Allan’s photo

Allan’s photo

looking east up the allée, with Allan taking a photo. Hydrangea ‘Incrediball’ was cut back for winter.

This is the telephoto he was taking, showing the steeple of the Oysterville church next door.

looking west

Allan’s photo

the lawn (east end) with the scrubby old trees gone

on the north side of the hornbeam and hydrangea allée

looking east

a stunning hellebore, wish I knew its name

Allan’s photo

Allan’s photo

peony foliage

in the front border

Allan’s photo

Allan’s photo

looking across to the bay

I was ever so glad we had had an excuse to skive off work and go garden touring for an hour.



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Friday, 12 January 2018 

From my chair, written on my iPad, and inspired by Ian Whitcomb (see my previous post) to blather on a bit more than usual. 

I made it out to water in my greenhouse, the furthest I have gotten into the garden since picking bouquets for Allan’s party on January 2nd.  

The rain gauges showed the rainfall that has made staying indoors for the past week not too frustrating. 

Skooter accompanied me. 

Bulb foliage is emerging in the new window boxes. 

I hope I will be well enough to cut back the epimediums soon. Positive thinking: I will be. 

The fern that Todd gave Allan for his birthday:

I think back to that glorious January 2nd birthday and how wonderful it was to surprise Allan with a bigger party than he had expected. I remember how healthy and energetic I felt (little knowing I would be felled by shingles less than two days later) and how well chuffed I was to have managed, with the help of friends, to organize such a splendid shindig.

 I thought about how once a friend had sternly told me that no one should have a potluck party; it simply was not the thing to do, and no party should be held unless one could pull off a dinner worthy of Martha Stewart. She was not joking. I secretly thought, “Okay then, you won’t be invited to my 60th birthday.”  That conversation was the moment when I knew the friendship was doomed by a class difference too wide to cross. She was too rich for my blood. Something about the conversation disheartened me enough that I  later solved the 60th year party problem by decamping to the Sylvia Beach Hotel five days.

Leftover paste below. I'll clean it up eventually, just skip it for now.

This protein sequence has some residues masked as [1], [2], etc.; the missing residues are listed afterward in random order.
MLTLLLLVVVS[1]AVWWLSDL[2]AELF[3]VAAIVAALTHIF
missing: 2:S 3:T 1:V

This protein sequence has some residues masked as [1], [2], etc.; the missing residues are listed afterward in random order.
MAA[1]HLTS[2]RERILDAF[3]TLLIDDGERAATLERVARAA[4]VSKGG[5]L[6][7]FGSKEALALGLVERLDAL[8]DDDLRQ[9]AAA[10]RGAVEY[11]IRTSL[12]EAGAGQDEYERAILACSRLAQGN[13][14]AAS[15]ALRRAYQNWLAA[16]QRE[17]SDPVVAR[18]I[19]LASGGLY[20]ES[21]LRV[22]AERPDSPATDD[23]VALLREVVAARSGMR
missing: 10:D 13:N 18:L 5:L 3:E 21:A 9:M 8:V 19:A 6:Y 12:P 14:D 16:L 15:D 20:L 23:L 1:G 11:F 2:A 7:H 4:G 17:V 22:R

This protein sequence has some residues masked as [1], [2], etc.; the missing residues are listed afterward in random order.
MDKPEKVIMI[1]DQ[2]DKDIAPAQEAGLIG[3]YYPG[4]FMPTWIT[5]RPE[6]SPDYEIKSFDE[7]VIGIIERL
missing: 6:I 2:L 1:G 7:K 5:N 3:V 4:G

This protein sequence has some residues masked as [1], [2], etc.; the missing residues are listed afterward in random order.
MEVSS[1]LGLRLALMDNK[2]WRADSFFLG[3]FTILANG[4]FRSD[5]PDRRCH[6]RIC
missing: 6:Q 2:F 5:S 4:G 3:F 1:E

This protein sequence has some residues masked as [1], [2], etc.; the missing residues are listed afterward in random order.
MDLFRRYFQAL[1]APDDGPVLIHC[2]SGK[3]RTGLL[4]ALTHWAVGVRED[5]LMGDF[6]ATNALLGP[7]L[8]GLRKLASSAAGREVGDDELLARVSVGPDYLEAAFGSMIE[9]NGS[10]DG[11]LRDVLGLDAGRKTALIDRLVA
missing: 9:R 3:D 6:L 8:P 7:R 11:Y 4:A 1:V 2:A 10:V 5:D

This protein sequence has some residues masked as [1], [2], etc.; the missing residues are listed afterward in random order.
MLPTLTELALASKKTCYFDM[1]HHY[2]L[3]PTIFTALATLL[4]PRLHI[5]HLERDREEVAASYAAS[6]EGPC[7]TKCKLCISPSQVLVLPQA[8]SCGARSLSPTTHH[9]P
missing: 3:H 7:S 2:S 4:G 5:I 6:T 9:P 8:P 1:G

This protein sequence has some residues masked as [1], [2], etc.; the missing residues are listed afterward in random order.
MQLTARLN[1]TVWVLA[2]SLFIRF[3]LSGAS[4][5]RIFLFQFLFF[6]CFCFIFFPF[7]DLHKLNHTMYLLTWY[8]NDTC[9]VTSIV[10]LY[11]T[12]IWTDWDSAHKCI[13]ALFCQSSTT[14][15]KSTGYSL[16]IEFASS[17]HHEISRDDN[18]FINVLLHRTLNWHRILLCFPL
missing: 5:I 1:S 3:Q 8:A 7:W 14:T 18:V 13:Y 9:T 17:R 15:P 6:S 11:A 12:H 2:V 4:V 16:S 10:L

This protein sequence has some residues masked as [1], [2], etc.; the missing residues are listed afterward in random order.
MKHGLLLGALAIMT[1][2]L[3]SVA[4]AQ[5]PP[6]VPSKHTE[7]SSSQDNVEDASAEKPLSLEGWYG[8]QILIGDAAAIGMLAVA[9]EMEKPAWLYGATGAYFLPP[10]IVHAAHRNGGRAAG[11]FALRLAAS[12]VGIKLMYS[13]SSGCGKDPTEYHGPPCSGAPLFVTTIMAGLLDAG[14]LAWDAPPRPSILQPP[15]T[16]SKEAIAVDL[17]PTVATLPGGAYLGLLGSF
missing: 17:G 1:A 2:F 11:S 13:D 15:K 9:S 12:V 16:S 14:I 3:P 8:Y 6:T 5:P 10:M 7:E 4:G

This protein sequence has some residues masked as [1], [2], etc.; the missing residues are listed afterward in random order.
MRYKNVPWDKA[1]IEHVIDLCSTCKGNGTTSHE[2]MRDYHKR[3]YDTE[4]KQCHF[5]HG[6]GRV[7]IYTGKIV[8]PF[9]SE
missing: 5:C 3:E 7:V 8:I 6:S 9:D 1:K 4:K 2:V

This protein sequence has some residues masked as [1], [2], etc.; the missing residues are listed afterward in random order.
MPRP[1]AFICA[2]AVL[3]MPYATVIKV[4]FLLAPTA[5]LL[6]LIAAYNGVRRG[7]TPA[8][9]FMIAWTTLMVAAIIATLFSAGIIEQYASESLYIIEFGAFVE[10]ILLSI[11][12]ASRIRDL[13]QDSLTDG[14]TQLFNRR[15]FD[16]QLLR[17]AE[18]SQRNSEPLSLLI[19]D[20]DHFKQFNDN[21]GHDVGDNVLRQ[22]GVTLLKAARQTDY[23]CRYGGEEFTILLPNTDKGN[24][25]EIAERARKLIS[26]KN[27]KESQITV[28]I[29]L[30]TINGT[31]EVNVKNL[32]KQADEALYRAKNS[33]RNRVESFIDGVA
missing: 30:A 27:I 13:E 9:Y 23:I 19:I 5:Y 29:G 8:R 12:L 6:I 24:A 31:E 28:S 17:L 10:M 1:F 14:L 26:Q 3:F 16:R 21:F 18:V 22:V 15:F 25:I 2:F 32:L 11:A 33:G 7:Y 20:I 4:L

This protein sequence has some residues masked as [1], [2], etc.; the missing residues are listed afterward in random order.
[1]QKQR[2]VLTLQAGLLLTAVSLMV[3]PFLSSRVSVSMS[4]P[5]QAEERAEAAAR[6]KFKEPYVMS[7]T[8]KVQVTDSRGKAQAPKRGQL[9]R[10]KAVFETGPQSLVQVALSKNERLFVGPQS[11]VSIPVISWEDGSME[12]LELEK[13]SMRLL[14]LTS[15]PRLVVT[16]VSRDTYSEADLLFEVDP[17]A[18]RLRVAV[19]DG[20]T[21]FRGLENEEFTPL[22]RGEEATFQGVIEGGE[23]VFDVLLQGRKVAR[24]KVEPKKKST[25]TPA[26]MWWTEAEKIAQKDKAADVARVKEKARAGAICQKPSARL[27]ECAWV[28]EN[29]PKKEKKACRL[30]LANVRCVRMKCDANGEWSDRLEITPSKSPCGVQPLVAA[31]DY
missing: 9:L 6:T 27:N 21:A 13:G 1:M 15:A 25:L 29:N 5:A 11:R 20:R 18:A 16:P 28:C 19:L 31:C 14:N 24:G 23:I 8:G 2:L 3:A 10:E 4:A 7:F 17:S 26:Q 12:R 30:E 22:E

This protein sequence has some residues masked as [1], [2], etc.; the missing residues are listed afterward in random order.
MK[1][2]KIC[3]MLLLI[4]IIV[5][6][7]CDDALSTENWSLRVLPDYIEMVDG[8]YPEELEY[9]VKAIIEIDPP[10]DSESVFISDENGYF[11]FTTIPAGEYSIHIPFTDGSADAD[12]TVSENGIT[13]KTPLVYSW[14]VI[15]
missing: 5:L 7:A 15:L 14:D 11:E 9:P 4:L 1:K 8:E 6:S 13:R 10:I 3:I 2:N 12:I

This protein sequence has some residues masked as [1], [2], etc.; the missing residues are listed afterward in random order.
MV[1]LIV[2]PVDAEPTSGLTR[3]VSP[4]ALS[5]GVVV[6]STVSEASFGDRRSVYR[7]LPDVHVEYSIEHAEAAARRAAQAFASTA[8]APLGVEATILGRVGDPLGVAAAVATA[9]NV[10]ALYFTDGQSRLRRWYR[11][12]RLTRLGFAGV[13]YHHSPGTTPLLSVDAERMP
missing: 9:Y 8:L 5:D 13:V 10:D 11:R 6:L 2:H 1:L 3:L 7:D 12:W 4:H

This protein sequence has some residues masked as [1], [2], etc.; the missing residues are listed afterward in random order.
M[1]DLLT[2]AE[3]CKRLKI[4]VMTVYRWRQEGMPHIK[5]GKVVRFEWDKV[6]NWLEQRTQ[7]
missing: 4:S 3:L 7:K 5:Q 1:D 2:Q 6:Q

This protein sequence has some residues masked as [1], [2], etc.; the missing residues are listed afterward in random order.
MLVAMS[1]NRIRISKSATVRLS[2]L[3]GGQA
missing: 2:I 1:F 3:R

Not only did I need to surprise Allan with potluck items for his big 65th (or he would have realized how big the party was going to be), but… working class people have potlucks and that is just the way it is. 

After Allan’s party, I kept thinking of people I wish I could have invited. My criteria was to invite people who have invited  us into their homes. I figured that then the invitation would be a pleasure and not a burden.  But I am sure I forgot some. I also forgot to give a shout out to J9’s party helper business, Have Tux, Will Travel.  As a guest, she slipped into party help mode, including washing up, and made everything easier. I also forgot to make a little fuss of celebration at the party that it was the 12th anniversary to the day of Allan moving here. 

My next big party plan is for July 2009, which will mark the 25th anniversary of when I moved to the town of Ilwaco.  That can be a garden party. 

Today, once I returned from my very brief foray outside, I settled in with an interlibrary loan. 

Here’s a clear shot of the cover. 

I had discovered this garden while on a walk home from a Capitol Hill housecleaning job to my home in Greenwood in the late 1980s.  I used to walk miles between work and home. Sometimes a two hour walk would be faster than taking three buses and would be a way to discover wonderful places. I nosed around the hillside garden, not sure if I were really allowed to be there, and visited it several times, without ever meeting the owners, before I left Seattle in December 1992. Recently, I saw that the garden was to be featured on a (very expensive) Pacific Horticulture garden tour weekend. Recognizing it by one photo, I learned its actual name and found its website, at streissguthgardens.com. (The website seems to be down as I write this so I can’t link to it yet.) 

You can read more about it here.  And here.

The beginning of the gardens is the perfect story of gardening neighbors:

I have sort of an obsession with gardening neighbors, especially after finding a chapter on that topic in the book Gardening from the Heart: Why Gardeners Garden. 

I have longed for the glory of a gardening neighbor and never quite got there. Once I thought I had, with someone nearby but not quite next door. I was wrong, and it was deeply disappointing. I have felt envious when touring garden neighbors’ adjoining paradises on garden tours in Portland and Aberdeen.

Back to the Streissguth gardens.  I enjoyed reading about gardening on a hillside of blue clay, as parts of my previous Ilwaco garden was like that.  I had had no idea of the battle to save the hillside from development.  The solution of donating their garden to the city was genius and so admirable.